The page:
Usually the first session with a mediator is at no charge and is kind of an evaluation on the mediator's part to see whether mediation is likely to be successful for you. For example, if the two of you can't sit in the same room together and have a civil conversation, they'll probably tell you they can't help you.
Otherwise they'll probably lay out their process. It will probably involve each of you laying out what you want, so you should be prepared to articulate that (probably not in the intake session but in a subsequent session once you've got them on retainer). But it's not necessary, I don't think, to have any specific discussions with your husband about what you're seeking before you lay it out for the mediator.
If you live in a community property state, you're each entitle to half of the marital estate. If you each have IRAs or other retirement accounts, unless they're equal one of you will probably have to transfer some funds to the other. If either of you has a pension, either drawing currently or in the future, that will also be divided according to how much of the pension was earned during the marriage.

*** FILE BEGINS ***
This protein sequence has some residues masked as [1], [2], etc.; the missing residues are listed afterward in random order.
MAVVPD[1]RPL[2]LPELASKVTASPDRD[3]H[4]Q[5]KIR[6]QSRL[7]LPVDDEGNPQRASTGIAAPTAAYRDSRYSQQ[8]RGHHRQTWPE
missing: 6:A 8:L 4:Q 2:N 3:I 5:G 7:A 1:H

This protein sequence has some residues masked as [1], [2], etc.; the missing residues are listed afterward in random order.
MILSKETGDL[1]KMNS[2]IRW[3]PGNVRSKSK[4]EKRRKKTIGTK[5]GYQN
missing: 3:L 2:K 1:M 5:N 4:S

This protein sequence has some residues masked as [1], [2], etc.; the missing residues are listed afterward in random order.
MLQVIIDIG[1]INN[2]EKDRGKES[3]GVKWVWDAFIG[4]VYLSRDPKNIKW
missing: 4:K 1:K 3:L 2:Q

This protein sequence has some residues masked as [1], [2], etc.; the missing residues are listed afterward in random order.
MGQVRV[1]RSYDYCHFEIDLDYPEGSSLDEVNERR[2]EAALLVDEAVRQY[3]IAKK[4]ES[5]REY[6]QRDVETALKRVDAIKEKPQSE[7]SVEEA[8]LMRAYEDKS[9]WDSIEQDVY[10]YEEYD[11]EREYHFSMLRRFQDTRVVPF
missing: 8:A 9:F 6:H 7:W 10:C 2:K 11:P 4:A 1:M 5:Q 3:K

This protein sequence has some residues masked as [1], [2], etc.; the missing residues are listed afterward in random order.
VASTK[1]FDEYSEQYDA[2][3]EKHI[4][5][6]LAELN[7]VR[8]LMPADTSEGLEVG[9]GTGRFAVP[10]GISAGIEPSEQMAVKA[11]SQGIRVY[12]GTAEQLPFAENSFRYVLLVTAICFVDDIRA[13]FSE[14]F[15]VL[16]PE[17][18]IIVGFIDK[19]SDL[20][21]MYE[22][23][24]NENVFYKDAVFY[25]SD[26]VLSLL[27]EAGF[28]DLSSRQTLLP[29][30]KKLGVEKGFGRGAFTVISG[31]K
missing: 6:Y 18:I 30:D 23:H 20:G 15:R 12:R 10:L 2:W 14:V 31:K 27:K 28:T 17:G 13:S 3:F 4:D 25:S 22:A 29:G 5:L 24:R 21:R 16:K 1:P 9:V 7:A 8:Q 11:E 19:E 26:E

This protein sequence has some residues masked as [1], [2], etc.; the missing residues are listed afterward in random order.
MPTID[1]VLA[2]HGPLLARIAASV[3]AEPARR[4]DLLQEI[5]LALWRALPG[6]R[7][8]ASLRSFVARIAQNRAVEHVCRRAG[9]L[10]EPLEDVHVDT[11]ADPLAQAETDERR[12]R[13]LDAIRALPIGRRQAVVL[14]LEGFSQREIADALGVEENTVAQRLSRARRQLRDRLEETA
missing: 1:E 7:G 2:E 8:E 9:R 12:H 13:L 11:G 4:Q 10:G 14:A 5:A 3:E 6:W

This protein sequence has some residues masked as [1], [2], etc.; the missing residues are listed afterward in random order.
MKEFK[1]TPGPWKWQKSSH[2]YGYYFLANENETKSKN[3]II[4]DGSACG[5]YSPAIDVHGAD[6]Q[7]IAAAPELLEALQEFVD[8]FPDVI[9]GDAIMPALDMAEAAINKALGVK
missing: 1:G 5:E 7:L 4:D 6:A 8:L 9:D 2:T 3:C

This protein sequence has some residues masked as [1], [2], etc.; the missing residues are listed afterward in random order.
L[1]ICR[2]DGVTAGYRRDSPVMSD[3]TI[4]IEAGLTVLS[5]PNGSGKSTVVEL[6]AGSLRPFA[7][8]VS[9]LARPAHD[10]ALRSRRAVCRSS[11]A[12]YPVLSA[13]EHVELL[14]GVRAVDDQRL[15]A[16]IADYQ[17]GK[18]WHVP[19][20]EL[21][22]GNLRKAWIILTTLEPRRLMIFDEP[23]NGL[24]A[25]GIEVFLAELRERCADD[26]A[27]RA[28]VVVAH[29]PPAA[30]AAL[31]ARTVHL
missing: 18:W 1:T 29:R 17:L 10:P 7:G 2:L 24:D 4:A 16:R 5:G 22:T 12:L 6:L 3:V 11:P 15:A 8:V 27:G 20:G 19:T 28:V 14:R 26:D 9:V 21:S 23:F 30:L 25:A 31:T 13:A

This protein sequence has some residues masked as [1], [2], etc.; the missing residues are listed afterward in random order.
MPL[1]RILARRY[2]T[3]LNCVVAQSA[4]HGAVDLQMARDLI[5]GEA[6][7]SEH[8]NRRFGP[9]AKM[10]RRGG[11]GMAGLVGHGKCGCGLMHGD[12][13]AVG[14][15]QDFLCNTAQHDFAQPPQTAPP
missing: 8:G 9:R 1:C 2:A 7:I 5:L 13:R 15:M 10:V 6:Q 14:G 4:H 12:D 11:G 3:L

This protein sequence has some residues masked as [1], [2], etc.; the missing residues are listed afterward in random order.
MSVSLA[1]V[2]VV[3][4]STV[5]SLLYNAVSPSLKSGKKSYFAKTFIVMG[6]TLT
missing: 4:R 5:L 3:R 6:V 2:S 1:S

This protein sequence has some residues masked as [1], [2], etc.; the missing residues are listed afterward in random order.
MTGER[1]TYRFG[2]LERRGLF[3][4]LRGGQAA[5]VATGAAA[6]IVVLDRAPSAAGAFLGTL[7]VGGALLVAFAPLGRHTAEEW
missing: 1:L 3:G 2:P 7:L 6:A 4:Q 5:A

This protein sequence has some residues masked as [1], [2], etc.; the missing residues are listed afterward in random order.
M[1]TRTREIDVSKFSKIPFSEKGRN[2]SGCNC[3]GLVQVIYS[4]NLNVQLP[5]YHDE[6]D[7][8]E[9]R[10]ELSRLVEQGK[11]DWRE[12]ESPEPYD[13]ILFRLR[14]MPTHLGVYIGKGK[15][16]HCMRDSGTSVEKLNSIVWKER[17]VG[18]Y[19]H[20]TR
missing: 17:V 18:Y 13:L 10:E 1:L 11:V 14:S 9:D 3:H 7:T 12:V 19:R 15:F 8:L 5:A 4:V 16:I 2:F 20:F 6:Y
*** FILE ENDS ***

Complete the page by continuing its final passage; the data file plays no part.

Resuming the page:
If the mediator is good and experienced, they should be able to give each of you an unbiased view of what's fair and what's within the law in your state, and help you come to a mutual agreement.
Even if you're already mostly agreed on the division of property, etc., you'll probably still need some help getting everything written up in the proper form and filed with the court. Usually a mediator can help you with that as well--if the mediator is not an attorney they'll usually have a paralegal on staff who can do the legal paperwork.